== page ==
"Resolving family conflicts can be awkward, but you just have to do it," says Nancy Stiehler-Thurston, Psy.D., a professor of psychology at Fuller Theological Seminary. "Realize you can't change insensitive or intrusive family members, but you can plan how you're going to react. If you know what's going to happen the minute you walk through your parents' door, prepare ahead of time how you want to respond, rather than become emotional when it happens. If something is said at the dinner table to upset you, excuse yourself to another room and sort out your thoughts."
We shouldn't expect too much from family and friends at Christmas. It's hard for anyone, even the most well-intentioned, to live up to the ideal vision-the exaggerated sense of love and joy associated with the season.
4. Make the most of it.
Even though you may have to be alone at the holidays, you don't have to be lonely. Set up a time to call loved ones by phone either before or on the holiday. Write to friends you haven't heard from in a while. Avoid depressing music and television programs, and keep your surroundings bright and cheerful.
"You should do what the old song says, 'Deck the halls with boughs of holly,'" says Woodward. "Our physical environment affects the way we feel, so decorate your house. Put a little Christmas in every room. Even at your office, put a little something on your desk that indicates this is a very special time of year."
One businesswoman shares what she does at Christmas: "I'm often traveling at Christmas and can't be with relatives, so I have my mother videotape our family's Christmas party and send the tape to me. They open their presents in front of me, they sing carols to me, and each person gives a short speech. One year they drove around the neighborhood and filmed all the houses with their Christmas lights. I felt right at home."
5. Use your time alone to draw close to God.
Turn your time alone into an advantage: it's time you can refresh yourself, set some goals, meditate on Scripture, or get back in touch with God.
The summer I graduated from college was the most lonely period of my life, but it was also one of the most profitable. I had said goodbye to all my friends who were moving to different parts of the country and had moved back to my hometown to be with my family. My mother was dying of cancer and in a coma. I had turned down a job at the local newspaper because I was needed at home full-time. High school and church friends my age had long ago moved away from home. There was literally no one I could talk to.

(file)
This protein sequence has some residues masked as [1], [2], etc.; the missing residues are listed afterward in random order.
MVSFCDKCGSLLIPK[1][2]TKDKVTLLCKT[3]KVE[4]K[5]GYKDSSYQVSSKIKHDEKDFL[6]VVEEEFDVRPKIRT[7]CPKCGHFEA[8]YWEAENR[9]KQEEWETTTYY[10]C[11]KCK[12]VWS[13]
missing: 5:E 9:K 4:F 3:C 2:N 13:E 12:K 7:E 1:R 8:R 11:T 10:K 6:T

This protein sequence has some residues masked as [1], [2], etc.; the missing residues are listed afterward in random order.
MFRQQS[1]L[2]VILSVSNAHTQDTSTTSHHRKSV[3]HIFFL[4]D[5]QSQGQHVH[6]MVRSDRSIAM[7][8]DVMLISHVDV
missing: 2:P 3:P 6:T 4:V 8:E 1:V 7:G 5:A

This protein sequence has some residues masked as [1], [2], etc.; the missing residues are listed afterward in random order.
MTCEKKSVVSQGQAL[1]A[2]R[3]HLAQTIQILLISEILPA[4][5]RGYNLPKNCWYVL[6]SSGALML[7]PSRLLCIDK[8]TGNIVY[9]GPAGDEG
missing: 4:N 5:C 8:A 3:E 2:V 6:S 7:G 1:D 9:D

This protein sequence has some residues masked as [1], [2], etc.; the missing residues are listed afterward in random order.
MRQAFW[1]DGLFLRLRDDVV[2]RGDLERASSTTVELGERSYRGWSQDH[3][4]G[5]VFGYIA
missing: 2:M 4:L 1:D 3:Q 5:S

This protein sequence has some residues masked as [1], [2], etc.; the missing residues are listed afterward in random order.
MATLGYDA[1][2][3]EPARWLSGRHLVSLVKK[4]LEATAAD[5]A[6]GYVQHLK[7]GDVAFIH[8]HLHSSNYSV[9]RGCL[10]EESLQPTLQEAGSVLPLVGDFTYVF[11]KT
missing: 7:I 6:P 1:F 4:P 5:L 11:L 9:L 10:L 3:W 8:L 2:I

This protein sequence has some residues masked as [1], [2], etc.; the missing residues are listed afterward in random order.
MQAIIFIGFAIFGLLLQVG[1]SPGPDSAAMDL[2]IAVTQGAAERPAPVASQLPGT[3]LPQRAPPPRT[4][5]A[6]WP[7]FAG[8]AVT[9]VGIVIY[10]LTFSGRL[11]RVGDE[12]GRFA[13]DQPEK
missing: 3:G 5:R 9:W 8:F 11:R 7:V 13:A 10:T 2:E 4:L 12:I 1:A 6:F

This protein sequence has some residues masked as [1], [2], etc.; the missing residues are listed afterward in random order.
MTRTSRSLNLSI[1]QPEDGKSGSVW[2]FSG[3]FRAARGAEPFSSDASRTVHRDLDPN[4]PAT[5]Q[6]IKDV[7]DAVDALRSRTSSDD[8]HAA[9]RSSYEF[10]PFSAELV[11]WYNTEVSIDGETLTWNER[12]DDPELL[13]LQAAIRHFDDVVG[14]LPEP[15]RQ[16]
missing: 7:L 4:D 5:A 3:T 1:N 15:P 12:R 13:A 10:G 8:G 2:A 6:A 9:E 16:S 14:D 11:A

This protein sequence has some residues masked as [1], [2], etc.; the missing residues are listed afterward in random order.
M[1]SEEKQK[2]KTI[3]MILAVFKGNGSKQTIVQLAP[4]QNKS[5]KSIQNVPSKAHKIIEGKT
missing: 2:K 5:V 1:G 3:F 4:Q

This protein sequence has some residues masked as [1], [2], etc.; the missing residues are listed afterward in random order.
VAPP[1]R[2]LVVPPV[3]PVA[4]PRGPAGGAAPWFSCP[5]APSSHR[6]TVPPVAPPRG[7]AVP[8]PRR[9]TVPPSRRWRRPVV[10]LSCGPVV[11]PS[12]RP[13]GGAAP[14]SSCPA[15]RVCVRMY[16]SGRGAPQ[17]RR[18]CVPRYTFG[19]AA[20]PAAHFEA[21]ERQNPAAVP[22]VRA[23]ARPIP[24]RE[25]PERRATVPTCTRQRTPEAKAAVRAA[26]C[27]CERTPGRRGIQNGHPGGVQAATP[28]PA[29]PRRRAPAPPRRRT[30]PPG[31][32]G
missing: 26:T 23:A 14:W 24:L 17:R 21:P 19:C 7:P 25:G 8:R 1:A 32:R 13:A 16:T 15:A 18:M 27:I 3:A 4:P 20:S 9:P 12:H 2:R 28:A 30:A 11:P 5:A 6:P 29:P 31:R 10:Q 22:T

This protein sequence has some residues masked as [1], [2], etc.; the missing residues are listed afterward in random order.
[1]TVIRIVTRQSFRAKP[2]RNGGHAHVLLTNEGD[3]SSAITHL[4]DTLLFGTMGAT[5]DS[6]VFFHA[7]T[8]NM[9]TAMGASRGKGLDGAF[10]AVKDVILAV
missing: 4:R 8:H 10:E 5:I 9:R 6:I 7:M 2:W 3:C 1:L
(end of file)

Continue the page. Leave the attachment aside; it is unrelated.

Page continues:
But then it dawned on me that I was overlooking my most important relationship-my relationship with God. I began taking my concerns to Him in prayer, and I no longer felt that I was facing the tough times alone. This was the kind of void only God could fill.
My bout with extreme loneliness forced me to depend on God in a deeper way than I had ever imagined possible. The apostle Paul made it clear that with God, we can be strong even though we may feel weak: "That is why, for Christ's sake, I delight in weaknesses, in insults, in hardships, in persecutions, in difficulties. For when I am weak, then I am strong" (2 Corinthians 12:10).
Although we may treasure family members and friendships, people move away, die, or grow apart from us. But we all need to remind ourselves that as long as we have a relationship with God, we will never be completely alone. Jesus was misunderstood by those closest to Him, but He knew that God was always with Him (John 8:29; 16:32). And even when He was surrounded by crowds of people who had come to hear Him, He often withdrew to "lonely places" to pray to His Father (Luke 5:16).
God wants us to take a break from our normal routines and make time for Him. Loneliness is one way He gets our attention. It's when we slow down, when we are by ourselves with no activities planned, that we are forced to take an honest look at who we are. We have a chance to sort our thoughts and priorities-and God has a chance to draw us into a more intimate relationship with Him and encourage us with His love.
Rebecca Sweat is a freelance writer specializing in family, pet, and health topics. She lives in the Dallas, Texas, area with her husband and two sons.